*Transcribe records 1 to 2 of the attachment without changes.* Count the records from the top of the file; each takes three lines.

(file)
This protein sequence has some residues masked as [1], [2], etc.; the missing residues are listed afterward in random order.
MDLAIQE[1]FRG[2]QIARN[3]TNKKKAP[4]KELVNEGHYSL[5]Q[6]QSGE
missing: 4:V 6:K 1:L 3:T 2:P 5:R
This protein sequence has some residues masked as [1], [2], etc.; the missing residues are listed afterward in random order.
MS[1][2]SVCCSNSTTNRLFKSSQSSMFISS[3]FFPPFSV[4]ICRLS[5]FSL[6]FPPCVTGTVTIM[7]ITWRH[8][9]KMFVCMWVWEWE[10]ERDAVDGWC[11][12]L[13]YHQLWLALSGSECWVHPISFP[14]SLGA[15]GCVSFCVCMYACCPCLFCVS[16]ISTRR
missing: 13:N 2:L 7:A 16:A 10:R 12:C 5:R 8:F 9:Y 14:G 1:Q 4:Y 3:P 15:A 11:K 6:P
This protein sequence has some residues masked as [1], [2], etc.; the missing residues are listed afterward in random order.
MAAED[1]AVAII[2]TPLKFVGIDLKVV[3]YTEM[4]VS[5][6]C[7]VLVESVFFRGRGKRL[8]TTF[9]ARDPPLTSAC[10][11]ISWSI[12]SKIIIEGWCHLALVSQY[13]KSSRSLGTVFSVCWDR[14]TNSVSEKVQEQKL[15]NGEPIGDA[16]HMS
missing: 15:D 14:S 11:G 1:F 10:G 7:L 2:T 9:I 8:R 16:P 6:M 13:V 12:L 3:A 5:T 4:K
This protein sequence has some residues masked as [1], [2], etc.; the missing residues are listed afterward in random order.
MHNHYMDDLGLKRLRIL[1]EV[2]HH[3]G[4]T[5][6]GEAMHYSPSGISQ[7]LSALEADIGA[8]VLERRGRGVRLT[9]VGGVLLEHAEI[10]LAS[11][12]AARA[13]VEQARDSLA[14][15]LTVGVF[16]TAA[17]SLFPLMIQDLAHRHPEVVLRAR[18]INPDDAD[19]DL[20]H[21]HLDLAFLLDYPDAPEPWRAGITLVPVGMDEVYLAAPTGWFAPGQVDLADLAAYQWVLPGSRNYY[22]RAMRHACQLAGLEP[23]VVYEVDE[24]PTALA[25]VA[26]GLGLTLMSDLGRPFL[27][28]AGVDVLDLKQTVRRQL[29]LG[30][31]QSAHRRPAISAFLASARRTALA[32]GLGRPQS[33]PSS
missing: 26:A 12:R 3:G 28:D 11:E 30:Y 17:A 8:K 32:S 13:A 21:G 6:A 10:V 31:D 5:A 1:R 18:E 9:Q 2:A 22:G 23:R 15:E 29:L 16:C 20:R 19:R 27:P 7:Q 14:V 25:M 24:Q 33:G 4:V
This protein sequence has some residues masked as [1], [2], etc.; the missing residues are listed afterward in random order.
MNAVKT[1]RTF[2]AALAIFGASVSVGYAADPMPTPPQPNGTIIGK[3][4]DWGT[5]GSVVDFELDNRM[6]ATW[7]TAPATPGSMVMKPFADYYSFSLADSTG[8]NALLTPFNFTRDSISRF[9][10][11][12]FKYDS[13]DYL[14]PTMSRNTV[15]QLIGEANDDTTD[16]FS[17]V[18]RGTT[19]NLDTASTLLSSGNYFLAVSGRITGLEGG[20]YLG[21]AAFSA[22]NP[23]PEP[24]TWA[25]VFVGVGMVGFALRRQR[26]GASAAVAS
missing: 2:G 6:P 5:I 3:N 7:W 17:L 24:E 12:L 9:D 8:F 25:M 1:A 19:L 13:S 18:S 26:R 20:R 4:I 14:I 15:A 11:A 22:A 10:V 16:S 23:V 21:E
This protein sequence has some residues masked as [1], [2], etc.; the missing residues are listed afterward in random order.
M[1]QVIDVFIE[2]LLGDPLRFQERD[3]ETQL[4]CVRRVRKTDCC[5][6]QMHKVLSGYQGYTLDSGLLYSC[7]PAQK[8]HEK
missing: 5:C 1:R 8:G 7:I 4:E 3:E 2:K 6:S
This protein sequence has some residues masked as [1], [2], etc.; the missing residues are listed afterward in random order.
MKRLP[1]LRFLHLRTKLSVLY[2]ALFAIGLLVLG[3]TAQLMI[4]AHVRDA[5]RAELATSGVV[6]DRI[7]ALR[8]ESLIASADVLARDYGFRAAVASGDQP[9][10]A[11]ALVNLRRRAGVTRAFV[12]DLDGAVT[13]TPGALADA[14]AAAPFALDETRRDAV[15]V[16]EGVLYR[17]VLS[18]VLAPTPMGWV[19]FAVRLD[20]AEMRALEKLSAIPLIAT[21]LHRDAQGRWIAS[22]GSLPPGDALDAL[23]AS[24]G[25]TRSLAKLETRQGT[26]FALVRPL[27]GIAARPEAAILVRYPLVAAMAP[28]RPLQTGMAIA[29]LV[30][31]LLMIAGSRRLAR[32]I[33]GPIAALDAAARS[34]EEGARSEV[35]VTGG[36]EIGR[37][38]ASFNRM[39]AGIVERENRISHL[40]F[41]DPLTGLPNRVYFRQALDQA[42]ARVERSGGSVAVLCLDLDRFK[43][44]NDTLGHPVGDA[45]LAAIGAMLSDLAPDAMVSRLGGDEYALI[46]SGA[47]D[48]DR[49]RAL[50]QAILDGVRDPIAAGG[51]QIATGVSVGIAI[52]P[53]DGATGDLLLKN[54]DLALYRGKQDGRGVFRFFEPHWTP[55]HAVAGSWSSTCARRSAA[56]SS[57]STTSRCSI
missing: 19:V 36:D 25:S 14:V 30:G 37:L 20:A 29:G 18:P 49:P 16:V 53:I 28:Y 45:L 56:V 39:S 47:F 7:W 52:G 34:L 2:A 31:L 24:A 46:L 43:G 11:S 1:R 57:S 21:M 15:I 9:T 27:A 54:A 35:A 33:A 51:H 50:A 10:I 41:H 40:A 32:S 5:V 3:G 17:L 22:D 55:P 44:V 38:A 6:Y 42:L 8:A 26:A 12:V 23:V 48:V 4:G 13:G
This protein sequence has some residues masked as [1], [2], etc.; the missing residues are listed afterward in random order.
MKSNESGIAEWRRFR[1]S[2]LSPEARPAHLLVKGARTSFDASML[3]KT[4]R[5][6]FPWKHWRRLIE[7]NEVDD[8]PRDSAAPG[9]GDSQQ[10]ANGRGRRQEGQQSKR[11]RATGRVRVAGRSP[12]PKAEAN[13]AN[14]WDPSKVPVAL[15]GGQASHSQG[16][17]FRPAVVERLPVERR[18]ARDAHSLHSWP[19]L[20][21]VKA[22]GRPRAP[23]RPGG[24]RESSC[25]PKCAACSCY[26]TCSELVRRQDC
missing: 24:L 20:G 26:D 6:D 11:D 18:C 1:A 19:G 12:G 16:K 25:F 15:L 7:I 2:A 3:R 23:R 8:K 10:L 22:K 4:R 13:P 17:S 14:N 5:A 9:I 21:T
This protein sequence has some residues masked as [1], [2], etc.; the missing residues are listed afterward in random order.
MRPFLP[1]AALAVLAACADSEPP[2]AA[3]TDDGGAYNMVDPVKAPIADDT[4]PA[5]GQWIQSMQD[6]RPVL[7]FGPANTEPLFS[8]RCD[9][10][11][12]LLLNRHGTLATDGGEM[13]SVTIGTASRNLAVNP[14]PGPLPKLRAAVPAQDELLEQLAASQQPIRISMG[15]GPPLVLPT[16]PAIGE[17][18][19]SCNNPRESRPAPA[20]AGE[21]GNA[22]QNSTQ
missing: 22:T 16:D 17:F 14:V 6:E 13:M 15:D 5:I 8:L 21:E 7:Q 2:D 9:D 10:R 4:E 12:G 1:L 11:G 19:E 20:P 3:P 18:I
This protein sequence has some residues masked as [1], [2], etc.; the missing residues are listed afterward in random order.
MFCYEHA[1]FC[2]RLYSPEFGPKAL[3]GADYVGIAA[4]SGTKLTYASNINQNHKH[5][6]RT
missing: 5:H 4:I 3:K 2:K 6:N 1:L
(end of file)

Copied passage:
This protein sequence has some residues masked as [1], [2], etc.; the missing residues are listed afterward in random order.
MDLAIQE[1]FRG[2]QIARN[3]TNKKKAP[4]KELVNEGHYSL[5]Q[6]QSGE
missing: 4:V 6:K 1:L 3:T 2:P 5:R
This protein sequence has some residues masked as [1], [2], etc.; the missing residues are listed afterward in random order.
MS[1][2]SVCCSNSTTNRLFKSSQSSMFISS[3]FFPPFSV[4]ICRLS[5]FSL[6]FPPCVTGTVTIM[7]ITWRH[8][9]KMFVCMWVWEWE[10]ERDAVDGWC[11][12]L[13]YHQLWLALSGSECWVHPISFP[14]SLGA[15]GCVSFCVCMYACCPCLFCVS[16]ISTRR
missing: 13:N 2:L 7:A 16:A 10:R 12:C 5:R 8:F 9:Y 14:G 1:Q 4:Y 3:P 15:A 11:K 6:P